ACP Critical of Mandatory Electronic Prescribing in Medicare Prescription Drug Legislation
College Releases Principles to Guide Development of e-RX
WASHINGTON, DC - (August 20, 2003) The American College of Physicians (ACP) expressed concern about electronic prescribing (e-RX) provisions included in the House and Senate Medicare prescription drug legislation, H.R. 1 and S. 1, in a letter sent August 15 to congressional conferees.
ACP has developed its own preliminary principles to guide the development of effective, patient-centered e-RX technologies and systems as an alternative to the proposals currently under consideration.
"ACP believes that e-RX offers the potential of reducing medical errors, improving patient safety and compliance, and reducing administrative costs," said ACP President Munsey Wheby, MD, FACP. "However, a federal mandate to require that within three years all prescriptions be written and transmitted electronically, as H.R. 1 proposes to do, forces unproven systems and technologies on patients and clinicians."
ACP's principles stress the need to:
involve physicians and stakeholders in all aspects of the design of e-RX technologies, systems and standards;
perform pilot-tests of such systems before they become standard;
make resources available to the private sector to support such activities rather than imposing unfunded mandates;
preserve and support the physician's role in making patient care decisions;
accommodate the needs of communities that lack high-speed Internet access; and,
assure that e-RX systems can be dynamically/bi-directionally linked to office management and electronic medical record systems.
ACP supports the Senate provisions calling for the development of standards for e-RX that would be used by those who voluntarily choose to incorporate such technology into their practices.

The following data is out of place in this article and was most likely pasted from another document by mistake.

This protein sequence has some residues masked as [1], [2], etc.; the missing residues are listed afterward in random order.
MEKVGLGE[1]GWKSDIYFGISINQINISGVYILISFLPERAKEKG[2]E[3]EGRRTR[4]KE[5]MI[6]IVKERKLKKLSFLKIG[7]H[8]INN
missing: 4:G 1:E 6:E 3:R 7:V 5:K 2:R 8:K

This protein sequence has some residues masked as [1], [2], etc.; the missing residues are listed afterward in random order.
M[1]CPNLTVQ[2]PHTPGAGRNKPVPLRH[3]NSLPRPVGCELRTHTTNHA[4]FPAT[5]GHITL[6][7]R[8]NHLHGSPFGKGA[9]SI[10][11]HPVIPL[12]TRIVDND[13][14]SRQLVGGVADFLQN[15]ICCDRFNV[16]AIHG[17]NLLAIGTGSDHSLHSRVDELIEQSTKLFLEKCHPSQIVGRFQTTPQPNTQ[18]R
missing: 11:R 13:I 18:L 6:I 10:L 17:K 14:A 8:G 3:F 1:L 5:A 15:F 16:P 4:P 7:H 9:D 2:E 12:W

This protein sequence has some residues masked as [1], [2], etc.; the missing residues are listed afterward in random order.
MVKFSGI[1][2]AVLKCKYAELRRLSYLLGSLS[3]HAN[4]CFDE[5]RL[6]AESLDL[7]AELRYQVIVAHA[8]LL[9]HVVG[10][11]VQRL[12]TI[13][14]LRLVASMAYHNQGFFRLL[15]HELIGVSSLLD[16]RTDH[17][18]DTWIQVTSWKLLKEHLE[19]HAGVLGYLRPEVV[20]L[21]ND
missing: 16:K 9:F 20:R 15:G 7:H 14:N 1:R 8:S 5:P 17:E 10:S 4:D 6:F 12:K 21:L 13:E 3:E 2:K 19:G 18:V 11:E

ACP believes the Senate language would be improved by:
testing such standards on a demonstration project basis before they are adopted by HHS;
delaying the implementation date of such standards to January 1, 2008 to allow for such demonstration projects;
requiring that the standards be developed by an appropriate private sector group that includes adequate participation of physicians and other stakeholders; and,
authorizing a program to provide federal financial resources to assist the private sector in the design, testing, and adoption of e-RX technology.
"We are directly participating in several groundbreaking private sector initiatives to design, test and encourage the use of effective, patient-centered e-RX technologies and systems," said Dr. Wheby. "We recommend, however, that the conferees reject the House mandate for use of e-RX technology and instead accept the Senate language, with consideration of our proposals to modify and improve it."
The American College of Physicians is the largest medical specialty organization and the second-largest physician group in the United States. ACP members include more than 115,000 internal medicine physicians (internists), related subspecialists, and medical students.
[Note to editors: A full copy of the College's "Preliminary Principles to Guide the Development of Effective, Patient-Centered e-RX Technologies and Systems" can be obtained on ACP Online.]
Jack Pope, (202) 261-4556, email@example.com
Page updated: 11-03-03